A versus B. Here is brief phenotypic overview of KCNA2 encephalopathy. The A phenotypes, identified in patients 6 and 7 in our publication and the patient reported by Pena and Coimbra, have seizure onset in infancy with myoclonic seizures and absences. Ataxia and some degree of intellectual disability is a shared feature of all patients with KCNA2 mutations. On EEG, patients have generalized discharges, and seizures were frequent and sometimes difficult to control, which is in contrast to the B phenotype. Patients with the B phenotype seem to have a slightly later age of onset around 12 months on average. In contrast to the generalized discharges in patients with the A phenotype, the electrographic features are reminiscent of ESES and activate in sleep. Seizures usually can be controlled with antiepileptic medication and finally disappear in childhood, sometimes as early as the age of 4 years. As with other patients with KCNA2 mutations, ataxia may persist. Why do I keep referring to A and B phenotypes that persistently? Because it parallels the electrophysiological properties of the mutated channel.

Gain- versus loss-of-function. All three patients with the A phenotype have mutations, which result in a gain-of-function of the KCNA2 channel. At first glance, it appears counterintuitive that an increase of activity in a delayed rectifier may result in epilepsy, but the expression of KCNA2 in excitatory and inhibitory neurons is complex and it is difficult to predict the overall network effect of such an alteration. As mentioned earlier, two patients with activating mutations have the same mutation R297Q, and the third patient has an alteration in the amino acid right next to it. Both mutations affect the fourth transmembrane domain of KCNA2, which lies in the voltage sensor of the channel. In contrast, three of the four patients with the B phenotype have the same P405L mutation, which leads to a dominant-negative loss-of-function. Basically, the mutated channel affects the proper functioning of the wildtype channel. The P405L mutation locates to the last transmembrane domain of the KCNA2 channel. To summarize: A phenotype – R297Q – gain-of-function; B phenotype – P405L – loss-of-function.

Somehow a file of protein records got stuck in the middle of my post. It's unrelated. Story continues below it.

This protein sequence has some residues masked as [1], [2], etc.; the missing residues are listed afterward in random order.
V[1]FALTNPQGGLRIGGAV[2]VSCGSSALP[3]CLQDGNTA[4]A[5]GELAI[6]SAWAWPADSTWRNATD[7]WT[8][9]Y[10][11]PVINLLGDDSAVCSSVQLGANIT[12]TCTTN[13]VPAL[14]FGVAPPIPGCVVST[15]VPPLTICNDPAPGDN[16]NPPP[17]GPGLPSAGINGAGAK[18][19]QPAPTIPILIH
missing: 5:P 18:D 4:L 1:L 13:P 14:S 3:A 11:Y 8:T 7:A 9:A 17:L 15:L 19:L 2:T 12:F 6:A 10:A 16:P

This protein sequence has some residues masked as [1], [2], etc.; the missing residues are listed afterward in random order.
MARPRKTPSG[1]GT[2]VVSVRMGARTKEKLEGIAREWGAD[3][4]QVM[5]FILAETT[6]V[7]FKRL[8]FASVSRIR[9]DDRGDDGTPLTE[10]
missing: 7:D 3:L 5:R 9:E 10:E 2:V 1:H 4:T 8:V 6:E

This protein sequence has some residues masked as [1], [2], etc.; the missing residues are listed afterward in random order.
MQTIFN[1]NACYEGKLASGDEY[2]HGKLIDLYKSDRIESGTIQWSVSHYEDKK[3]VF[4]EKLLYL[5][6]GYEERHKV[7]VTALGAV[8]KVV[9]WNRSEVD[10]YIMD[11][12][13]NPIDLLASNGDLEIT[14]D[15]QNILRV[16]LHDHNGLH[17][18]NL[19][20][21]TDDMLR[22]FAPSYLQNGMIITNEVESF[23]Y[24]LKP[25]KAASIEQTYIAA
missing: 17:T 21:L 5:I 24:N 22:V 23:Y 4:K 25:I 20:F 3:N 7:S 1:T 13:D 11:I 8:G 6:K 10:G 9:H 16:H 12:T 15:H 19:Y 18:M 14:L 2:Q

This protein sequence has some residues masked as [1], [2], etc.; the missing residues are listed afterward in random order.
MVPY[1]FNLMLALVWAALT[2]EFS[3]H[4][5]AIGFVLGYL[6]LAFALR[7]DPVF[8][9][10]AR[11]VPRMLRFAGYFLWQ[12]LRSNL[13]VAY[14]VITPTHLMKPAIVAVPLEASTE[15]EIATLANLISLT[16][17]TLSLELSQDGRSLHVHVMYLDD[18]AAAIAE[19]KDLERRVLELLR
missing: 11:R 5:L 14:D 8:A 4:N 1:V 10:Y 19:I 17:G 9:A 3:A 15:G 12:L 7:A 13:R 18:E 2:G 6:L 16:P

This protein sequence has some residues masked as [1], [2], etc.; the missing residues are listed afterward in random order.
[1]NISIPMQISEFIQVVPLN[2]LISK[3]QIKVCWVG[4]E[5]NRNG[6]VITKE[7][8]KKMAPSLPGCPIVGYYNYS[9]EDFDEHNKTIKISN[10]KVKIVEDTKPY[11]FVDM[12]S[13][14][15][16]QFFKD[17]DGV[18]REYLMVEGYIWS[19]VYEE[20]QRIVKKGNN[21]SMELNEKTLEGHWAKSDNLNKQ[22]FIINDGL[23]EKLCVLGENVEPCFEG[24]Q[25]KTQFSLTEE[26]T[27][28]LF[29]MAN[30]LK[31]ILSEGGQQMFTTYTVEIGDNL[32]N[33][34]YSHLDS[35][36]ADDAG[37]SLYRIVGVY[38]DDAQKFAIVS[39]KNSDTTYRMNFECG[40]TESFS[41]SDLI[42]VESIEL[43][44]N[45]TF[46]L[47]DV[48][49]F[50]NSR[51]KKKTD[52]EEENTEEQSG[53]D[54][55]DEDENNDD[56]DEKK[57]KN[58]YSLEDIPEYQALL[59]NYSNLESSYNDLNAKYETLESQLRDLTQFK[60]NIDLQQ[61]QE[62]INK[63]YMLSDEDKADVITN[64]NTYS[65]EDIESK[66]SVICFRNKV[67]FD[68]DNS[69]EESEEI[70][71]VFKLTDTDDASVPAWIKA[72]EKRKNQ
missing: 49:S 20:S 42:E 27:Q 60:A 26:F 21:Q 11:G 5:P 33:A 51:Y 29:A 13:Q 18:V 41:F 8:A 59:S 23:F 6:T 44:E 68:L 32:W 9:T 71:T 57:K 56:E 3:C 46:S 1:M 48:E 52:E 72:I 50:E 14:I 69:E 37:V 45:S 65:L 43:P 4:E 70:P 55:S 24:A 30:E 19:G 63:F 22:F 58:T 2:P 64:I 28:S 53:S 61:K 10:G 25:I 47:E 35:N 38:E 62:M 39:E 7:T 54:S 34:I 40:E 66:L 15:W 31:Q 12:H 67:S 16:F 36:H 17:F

What you need to know. Having been part of the KCNA2 story, I witnessed a fascinating story emerging. What started out as a relatively non-specific epileptic encephalopathy became clearer with additional patients that were identified, the identification of recurrent de novo mutations, and the analysis of the corresponding phenotypes. KCNA2 encephalopathy is one of the few gene discoveries where subtle phenotypic differences between recurrent de novo mutations are obvious from the start. The differences are in fact subtle, and it will be interesting to see whether this initial hypothesis holds once further cases are identified. Both A and B phenotypes may be recognizable and distinct. Patients with loss-of-function mutations came from different cohorts and were initially classified as patient with myoclonic-astatic epilepsy (MAE) or Dravet-like epilepsies, but none of these descriptions could really capture the full clinical picture. The two phenotypes associated with KCNA2 encephalopathies may represent emerging distinct clinical entities, and I am looking forward to learning more about their clinical presentation and possible treatments.

Ingo Helbig is a child neurologist and epilepsy genetics researcher working at the Children’s Hospital of Philadelphia (CHOP), USA. He also leads the epilepsy genetics group at the University of Kiel, Germany.

Facebook Twitter